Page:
World Toilet Day is an international observance day that falls on November 19th and is designed to bring international attention to the fact that 2.5 billion people lack proper sanitation. It is a day which was originally created by the World Toilet Organization but was later recognized by an official United Nations resolution.
History of World Toilet Day
The history of World Toilet day is one that can be traced all the way back to November 19th, 2001. This is not only the date when the World Toilet Organization (WTO) was created but is also the day when the first official World Toilet Summit was held. This summit was held in cities all over the world. Some of the cities which participated include Solo, Singapore, Moscow, Philadelphia, Beijing, Macau, Seoul and New Delhi. The WTO has held 15 successful summits since that original summit and over 11,000 people have attended them.
The World Toilet Organization provides a global platform for organizations all over the world to exchange information and to take advantage of corporate support to promote clean sanitation and public health policies. Some of the organizations involved include governments all over the world, academic institutions, United Nations and toilet associations.
Recognizing the need to find ways to improve water sanitation and to increase access to improved sanitation facilities, the United Nations passed U.N. Resolution A/67/L.75 that established November 19th as World Toilet Day. The purpose of this observance day is to draw the world’s attention to sanitation issues all over the world and to educate the public on the effects this lack of sanitation has on not only the people in these areas but also the effects it has on the community at large and the world.
In 2016, it was estimated that 2.5 billion people – or about 1 person out of 3 in the world – lack access to proper sanitation facilities and about half of that number, or almost 1 billion people, have to defecate in the open. Like the right to clean water and food, sanitation is a basic human right. Not having enough access to proper sanitation facilities has a major impact on not only the dignity of people but also on their health and safety.
The Impacts of Poor Sanitation
Improper sanitation spreads many different types of diseases and health conditions such as helminthiasis, schistosomiasis, and diarrhea. Scientists estimate that almost 60% of all cases of diarrhea are caused by poor sanitation, unsafe water, and poor sanitation. In 2013 alone, over 300,000 children under the age of five died from sanitation related diarrhea. That comes to almost 1,000 child deaths every single day.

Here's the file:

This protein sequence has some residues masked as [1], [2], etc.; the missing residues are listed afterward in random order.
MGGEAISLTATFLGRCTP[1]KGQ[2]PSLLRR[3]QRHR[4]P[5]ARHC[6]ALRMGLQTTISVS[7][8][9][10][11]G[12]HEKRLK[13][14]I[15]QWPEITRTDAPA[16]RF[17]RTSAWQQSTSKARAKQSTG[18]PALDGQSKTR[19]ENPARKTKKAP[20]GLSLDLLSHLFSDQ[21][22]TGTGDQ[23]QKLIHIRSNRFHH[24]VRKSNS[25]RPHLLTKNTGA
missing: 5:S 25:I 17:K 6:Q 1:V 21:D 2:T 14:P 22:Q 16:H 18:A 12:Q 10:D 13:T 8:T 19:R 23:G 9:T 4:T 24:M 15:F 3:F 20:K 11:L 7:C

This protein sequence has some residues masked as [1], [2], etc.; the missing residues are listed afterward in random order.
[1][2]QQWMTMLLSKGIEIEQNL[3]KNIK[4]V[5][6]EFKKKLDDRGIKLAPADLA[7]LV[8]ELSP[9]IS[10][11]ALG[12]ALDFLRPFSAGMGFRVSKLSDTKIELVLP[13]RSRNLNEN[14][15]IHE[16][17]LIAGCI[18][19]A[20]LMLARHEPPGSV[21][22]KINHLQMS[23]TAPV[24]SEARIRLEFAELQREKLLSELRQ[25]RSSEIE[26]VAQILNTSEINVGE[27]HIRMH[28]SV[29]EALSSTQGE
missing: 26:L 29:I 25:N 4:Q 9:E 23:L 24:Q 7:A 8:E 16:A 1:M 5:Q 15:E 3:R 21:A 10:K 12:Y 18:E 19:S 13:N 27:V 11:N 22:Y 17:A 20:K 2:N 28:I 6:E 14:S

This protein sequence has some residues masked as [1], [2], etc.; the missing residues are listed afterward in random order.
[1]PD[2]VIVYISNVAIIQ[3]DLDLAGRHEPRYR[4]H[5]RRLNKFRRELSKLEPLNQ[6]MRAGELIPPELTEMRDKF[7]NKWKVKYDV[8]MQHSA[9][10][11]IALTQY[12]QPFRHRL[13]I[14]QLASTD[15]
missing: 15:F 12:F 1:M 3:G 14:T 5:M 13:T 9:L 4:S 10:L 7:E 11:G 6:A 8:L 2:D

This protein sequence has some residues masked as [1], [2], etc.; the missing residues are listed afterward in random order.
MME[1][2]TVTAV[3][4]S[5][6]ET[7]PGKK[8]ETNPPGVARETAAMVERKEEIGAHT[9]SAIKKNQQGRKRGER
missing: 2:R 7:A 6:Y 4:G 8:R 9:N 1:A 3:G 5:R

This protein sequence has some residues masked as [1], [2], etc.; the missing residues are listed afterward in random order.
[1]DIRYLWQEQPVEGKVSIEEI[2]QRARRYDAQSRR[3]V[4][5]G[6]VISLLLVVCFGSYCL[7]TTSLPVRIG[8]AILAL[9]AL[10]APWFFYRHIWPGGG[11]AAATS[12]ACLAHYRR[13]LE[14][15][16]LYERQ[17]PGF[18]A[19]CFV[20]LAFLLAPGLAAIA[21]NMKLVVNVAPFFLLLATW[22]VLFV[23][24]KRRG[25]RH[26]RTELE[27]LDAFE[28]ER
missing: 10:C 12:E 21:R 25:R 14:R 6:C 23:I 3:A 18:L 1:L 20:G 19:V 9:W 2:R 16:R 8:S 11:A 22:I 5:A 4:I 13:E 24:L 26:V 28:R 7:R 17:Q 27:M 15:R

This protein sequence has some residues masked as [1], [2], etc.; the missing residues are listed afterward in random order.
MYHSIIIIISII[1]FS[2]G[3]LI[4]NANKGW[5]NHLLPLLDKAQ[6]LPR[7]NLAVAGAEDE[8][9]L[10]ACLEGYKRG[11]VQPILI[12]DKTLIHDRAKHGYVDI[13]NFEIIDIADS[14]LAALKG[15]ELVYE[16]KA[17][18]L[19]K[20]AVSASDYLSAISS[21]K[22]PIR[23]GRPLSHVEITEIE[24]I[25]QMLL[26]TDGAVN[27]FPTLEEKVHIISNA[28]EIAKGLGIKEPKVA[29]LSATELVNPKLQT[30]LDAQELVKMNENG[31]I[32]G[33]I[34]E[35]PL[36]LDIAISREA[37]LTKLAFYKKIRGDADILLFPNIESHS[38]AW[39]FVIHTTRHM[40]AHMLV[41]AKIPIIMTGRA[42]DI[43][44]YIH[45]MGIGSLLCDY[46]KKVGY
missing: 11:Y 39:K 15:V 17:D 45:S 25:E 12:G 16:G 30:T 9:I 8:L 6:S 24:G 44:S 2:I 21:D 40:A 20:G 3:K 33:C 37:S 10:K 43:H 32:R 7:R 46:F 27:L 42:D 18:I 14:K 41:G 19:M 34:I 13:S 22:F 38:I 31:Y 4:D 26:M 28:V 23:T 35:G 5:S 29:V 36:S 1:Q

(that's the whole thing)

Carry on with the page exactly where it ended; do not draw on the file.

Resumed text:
It is estimated that with proper sanitation, the mortality of children under the age of five will be reduced by about 20%. Giving people access to basic toilet systems is believed to decrease the rate of disease twice as much as access to clean drinking water but at a fraction of the cost.
Defecation in public not only impacts human health and safety but also has a significant impact on dignity. This is especially true for women and young girls in developing countries who have to face the shame and loss of privacy of defecation in public on a daily basis. The shame and lack of privacy have such an impact on these women that many of them will hold their bladder and bowels the entire day – relieving themselves only after nightfall. Holding their urine and feces not only increases their risk of bladder and bowel infections but urinating or defecating at night increases their chances of them being sexual assaulted. Many areas in which women have to defecate in public have increased instances of sexual assault and harassment. In some countries, it has been found that after providing access to public toilets, the rates of sexual assaults have actually fallen.
World Toilet Day Customs & Traditions
Every year, the United Nations comes up with a different slogan or theme for this day. In 2012, the slogan was “I give a shit – do you?” In 2015, the theme was toilets and nutrition and in 2016, the theme was water and jobs.
Individuals wishing to promote World Toilet Day do so in a variety of ways. Some people take to social media and talk about the effects of proper sanitation and improved toilet facilities. Other people organize petitions or get involved in some of the countries in which improved sanitation facilities are being implemented.
When is World Toilet Day?
|This year (2023)||November 19 (Sunday)||Multiple dates - more|
|Next year (2024)||November 19 (Tuesday)||Multiple dates - more|
|Last year (2022)||November 19 (Saturday)||Multiple dates - more|